Don’t feel too bad if you have never heard of ARiA (AR in Action). The Augmented Reality event that gathers academics, researchers, scientists and technology execs is only on its second year, having run two successful events (one each at MIT and Stanford) last year.
Unlike broader trade shows like CES, ARiA isn’t trying to sell anyone anything. No, this event is all about collaboration, information sharing and problem solving. Attendees at the event are treated to AR-centric presentations by forward-thinking futurists from such industry heavyweights as Apple, Google, Microsoft, Facebook, Oculus, Magic Leap, Meta, and newer startups. VCs, Media companies and leading researchers and professors also take the stage to speak about AR’s possible applications and cutting edge possibilities.
Event organizers are proud of the connections which are being formed at ARiA and cannot stress enough how important it is that AR have its own industry event to really hone in on their unique market. Meta executive and ARiA Organizer John Werner is very optimistic about the future of the technology. “The ability to combine digital information with the real world is going to disrupt every business model, transform human/machine interaction, and generate innovative use cases across every discipline, and in every vertical including education, healthcare, manufacturing.” If the 1,000 attendees at last year’s event are any indicator, there are a lot of people who would agree with John.
Most people associate AR with special glasses, or apps like Pokémon GO, but AR has already crept into our lives in ways which don’t scream for attention. Football games have for a long time shown overlays on TV with play data seemingly painted onto the field. Cars now come with ‘heads up’ displays which give you valuable, detailed technical information directly in front of your eyes where you need it most. An ever-increasing number of historical sites now allow you to take AR-enhanced tours which overlay your mobile screen with information you would have previously received from a guide. And most experts agree that we have only scratched the surface of AR/VR potential.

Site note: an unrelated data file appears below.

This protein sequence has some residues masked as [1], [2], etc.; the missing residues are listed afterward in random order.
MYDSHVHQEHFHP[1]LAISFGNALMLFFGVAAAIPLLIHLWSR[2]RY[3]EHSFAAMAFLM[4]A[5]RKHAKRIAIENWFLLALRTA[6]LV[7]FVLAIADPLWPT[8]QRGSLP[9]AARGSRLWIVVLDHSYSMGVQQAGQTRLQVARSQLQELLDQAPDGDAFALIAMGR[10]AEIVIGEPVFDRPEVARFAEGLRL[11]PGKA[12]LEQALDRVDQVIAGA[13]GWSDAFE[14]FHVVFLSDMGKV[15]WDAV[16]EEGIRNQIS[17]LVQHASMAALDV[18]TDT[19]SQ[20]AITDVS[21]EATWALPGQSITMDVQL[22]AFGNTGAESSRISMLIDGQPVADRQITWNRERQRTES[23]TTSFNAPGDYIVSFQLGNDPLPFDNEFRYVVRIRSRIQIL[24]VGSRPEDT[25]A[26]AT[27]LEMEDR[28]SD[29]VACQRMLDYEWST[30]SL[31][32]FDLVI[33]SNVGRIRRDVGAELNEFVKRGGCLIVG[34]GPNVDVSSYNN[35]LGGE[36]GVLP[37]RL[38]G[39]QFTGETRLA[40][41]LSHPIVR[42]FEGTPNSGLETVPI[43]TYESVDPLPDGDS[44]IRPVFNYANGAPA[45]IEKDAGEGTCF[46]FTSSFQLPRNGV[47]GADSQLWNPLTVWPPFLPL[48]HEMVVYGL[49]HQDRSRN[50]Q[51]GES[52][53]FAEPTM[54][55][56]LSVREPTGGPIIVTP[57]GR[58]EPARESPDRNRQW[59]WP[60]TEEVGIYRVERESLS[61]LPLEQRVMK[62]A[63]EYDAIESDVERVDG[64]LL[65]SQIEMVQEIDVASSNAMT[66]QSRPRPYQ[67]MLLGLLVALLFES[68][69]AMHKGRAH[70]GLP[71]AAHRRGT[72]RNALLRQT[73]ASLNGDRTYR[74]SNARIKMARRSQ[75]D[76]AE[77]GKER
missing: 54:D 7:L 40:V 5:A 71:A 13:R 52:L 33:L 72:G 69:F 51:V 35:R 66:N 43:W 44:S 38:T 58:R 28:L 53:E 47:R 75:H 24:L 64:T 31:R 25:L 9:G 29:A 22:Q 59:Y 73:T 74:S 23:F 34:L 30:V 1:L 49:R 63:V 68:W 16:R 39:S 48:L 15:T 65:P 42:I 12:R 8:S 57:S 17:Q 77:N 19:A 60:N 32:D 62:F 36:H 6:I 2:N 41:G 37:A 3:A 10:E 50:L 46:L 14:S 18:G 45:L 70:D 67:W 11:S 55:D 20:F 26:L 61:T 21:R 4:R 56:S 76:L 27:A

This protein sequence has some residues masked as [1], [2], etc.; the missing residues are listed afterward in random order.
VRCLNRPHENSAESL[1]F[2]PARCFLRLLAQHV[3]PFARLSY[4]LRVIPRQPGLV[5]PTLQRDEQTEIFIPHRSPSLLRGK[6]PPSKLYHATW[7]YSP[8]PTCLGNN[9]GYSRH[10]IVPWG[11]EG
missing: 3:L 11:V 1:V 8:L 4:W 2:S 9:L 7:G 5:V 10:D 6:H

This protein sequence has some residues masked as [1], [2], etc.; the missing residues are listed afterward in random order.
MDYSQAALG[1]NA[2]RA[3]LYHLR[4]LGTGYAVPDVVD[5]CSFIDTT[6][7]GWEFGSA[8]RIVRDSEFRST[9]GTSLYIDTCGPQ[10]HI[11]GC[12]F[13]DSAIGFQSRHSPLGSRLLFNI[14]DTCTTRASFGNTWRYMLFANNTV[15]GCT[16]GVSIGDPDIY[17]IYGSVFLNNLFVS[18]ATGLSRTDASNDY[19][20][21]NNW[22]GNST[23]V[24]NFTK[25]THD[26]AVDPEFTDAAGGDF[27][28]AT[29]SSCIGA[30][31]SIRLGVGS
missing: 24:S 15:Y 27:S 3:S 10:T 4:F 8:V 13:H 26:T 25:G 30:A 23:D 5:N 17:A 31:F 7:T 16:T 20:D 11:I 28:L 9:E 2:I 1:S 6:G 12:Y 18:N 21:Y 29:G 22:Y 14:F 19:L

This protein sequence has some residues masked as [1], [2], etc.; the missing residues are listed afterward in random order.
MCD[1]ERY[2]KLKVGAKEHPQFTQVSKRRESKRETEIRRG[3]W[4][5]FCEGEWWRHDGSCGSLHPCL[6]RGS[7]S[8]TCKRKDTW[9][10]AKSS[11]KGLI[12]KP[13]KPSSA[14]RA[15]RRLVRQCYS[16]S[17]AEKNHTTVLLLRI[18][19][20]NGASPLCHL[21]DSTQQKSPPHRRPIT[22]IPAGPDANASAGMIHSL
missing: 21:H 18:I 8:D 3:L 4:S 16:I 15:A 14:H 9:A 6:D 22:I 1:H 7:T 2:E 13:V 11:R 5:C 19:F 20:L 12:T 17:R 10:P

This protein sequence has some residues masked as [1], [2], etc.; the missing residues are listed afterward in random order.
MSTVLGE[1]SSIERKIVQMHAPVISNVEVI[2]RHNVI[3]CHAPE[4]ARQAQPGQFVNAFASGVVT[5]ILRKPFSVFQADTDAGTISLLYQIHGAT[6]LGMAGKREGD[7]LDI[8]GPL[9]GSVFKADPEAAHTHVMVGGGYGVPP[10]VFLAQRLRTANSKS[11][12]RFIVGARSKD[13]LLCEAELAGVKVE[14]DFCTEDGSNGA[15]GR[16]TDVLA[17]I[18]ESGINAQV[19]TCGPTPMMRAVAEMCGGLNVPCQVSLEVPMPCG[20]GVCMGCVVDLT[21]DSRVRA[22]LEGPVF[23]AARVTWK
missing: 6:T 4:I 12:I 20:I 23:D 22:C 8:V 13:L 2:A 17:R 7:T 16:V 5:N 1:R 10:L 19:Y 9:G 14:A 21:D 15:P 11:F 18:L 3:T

“AR is on the verge. It’s exciting to watch it take shape. In the end, it won’t even be called AR. That will disappear,” says Bob Metcalfe, Professor of Innovation at the University of Texas and Founder of 3Com.
Market analysts too seem to agree that AR will be able to successfully grow as it integrates into our lives, with many opportunities for money to be made. IDC Research sees the market for AR at over $215 billion by 2021.
Some believe AR/VR are part of the next evolution of computing; a set of shifts which included personal computing, the internet and mobile computing. Dreamers and futurists are already calling on us to ditch our dumb screens of yesterday and start living a life that interacts with what they perceive to be a valuably endless, data-rich environment, the unlocking of which will usher in a new way of seeing our environment and our connections with each other.
That’s what ARiA appears to be all about: A massive think-tank focused on adding to our experiences of real life. And by all measures, this fledgling industry event is well stocked with the right kinds of experts and thinkers to push the market forward and ultimately change our lives.
For more information about ARiA, see the official website here: http://www.arinaction.org/